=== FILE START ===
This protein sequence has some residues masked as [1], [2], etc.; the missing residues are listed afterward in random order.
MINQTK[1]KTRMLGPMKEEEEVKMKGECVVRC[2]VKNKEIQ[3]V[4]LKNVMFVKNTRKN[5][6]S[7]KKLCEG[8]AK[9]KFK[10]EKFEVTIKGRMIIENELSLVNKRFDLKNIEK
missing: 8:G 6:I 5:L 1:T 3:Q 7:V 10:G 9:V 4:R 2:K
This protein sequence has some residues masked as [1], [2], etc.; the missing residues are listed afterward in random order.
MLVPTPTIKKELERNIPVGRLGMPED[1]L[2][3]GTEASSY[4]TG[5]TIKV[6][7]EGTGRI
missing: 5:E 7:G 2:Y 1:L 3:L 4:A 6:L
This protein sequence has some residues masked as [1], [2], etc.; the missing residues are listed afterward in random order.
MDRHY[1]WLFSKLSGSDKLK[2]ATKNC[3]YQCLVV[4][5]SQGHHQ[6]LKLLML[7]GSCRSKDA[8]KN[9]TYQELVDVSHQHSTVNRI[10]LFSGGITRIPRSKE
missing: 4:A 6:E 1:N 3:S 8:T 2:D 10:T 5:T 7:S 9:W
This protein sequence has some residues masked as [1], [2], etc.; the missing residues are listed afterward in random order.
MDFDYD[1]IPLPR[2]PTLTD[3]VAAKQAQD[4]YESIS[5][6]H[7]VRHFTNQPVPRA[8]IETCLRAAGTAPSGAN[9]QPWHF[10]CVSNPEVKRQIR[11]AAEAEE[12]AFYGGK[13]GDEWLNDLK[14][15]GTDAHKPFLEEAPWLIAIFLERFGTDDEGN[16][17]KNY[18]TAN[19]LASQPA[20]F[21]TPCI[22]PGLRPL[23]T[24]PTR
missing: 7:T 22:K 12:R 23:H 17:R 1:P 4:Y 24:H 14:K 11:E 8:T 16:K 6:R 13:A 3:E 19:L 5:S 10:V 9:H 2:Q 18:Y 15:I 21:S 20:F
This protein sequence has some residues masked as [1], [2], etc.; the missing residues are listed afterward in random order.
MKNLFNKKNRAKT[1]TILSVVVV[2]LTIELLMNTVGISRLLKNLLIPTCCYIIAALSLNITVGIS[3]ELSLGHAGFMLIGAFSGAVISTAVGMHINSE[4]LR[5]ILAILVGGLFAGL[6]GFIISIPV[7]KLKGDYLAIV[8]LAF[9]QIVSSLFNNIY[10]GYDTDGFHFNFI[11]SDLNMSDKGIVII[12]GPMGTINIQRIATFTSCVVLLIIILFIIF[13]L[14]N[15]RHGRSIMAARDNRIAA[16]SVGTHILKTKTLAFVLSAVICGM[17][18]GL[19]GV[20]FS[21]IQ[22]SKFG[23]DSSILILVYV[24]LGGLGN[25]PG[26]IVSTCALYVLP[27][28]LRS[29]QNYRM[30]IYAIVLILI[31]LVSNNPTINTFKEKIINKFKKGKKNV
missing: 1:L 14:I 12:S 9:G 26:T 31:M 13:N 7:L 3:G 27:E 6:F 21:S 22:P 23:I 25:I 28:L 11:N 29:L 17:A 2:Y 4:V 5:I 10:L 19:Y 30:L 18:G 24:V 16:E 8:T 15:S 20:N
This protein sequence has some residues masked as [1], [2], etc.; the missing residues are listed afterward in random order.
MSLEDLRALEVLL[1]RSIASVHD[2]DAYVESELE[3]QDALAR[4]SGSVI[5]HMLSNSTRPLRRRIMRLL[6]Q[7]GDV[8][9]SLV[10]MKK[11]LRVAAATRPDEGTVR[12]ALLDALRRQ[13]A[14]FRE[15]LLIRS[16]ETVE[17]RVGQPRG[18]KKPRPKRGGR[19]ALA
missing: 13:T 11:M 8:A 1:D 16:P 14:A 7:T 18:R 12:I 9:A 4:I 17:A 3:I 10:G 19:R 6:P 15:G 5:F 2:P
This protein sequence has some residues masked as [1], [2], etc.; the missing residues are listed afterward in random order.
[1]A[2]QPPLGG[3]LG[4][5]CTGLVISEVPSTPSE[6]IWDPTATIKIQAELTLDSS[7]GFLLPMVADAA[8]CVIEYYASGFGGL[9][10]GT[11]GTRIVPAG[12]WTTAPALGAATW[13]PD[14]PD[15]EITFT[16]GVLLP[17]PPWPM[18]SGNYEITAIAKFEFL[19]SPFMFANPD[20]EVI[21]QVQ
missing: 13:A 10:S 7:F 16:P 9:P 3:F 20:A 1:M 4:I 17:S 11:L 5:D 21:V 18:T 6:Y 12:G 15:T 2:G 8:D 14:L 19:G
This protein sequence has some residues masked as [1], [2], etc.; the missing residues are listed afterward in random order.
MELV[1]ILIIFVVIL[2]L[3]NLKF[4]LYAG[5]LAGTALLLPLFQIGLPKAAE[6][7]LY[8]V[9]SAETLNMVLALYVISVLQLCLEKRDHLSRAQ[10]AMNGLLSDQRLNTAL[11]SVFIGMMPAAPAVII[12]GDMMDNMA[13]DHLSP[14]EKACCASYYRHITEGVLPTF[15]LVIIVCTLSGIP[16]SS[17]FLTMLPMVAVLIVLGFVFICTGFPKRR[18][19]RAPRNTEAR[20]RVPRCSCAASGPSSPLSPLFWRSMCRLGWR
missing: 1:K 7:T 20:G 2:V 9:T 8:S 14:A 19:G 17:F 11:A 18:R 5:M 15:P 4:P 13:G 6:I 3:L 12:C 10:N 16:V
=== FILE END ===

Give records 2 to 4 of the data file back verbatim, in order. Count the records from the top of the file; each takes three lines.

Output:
This protein sequence has some residues masked as [1], [2], etc.; the missing residues are listed afterward in random order.
MLVPTPTIKKELERNIPVGRLGMPED[1]L[2][3]GTEASSY[4]TG[5]TIKV[6][7]EGTGRI
missing: 5:E 7:G 2:Y 1:L 3:L 4:A 6:L
This protein sequence has some residues masked as [1], [2], etc.; the missing residues are listed afterward in random order.
MDRHY[1]WLFSKLSGSDKLK[2]ATKNC[3]YQCLVV[4][5]SQGHHQ[6]LKLLML[7]GSCRSKDA[8]KN[9]TYQELVDVSHQHSTVNRI[10]LFSGGITRIPRSKE
missing: 4:A 6:E 1:N 3:S 8:T 2:D 10:T 5:T 7:S 9:W
This protein sequence has some residues masked as [1], [2], etc.; the missing residues are listed afterward in random order.
MDFDYD[1]IPLPR[2]PTLTD[3]VAAKQAQD[4]YESIS[5][6]H[7]VRHFTNQPVPRA[8]IETCLRAAGTAPSGAN[9]QPWHF[10]CVSNPEVKRQIR[11]AAEAEE[12]AFYGGK[13]GDEWLNDLK[14][15]GTDAHKPFLEEAPWLIAIFLERFGTDDEGN[16][17]KNY[18]TAN[19]LASQPA[20]F[21]TPCI[22]PGLRPL[23]T[24]PTR
missing: 7:T 22:K 12:R 23:H 17:R 1:P 4:Y 24:H 14:K 11:E 8:T 16:K 6:R 13:A 3:E 19:L 5:S 10:V 9:H 2:Q 18:Y 15:I 21:S 20:F